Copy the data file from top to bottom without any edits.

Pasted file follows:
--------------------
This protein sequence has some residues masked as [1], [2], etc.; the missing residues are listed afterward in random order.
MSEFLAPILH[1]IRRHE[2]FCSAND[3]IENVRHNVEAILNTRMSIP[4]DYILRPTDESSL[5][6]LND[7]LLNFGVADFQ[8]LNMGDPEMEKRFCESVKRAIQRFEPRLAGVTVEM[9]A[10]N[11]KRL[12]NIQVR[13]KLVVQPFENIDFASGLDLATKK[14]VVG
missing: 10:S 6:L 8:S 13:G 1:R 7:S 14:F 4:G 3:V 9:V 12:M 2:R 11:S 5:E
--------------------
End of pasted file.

This protein sequence has some residues masked as [1], [2], etc.; the missing residues are listed afterward in random order.
MSEFLAPILH[1]IRRHE[2]FCSAND[3]IENVRHNVEAILNTRMSIP[4]DYILRPTDESSL[5][6]LND[7]LLNFGVADFQ[8]LNMGDPEMEKRFCESVKRAIQRFEPRLAGVTVEM[9]A[10]N[11]KRL[12]NIQVR[13]KLVVQPFENIDFASGLDLATKK[14]VVG
missing: 10:S 6:L 8:S 13:G 1:R 7:S 14:F 4:G 3:V 9:V 12:M 2:R 11:S 5:E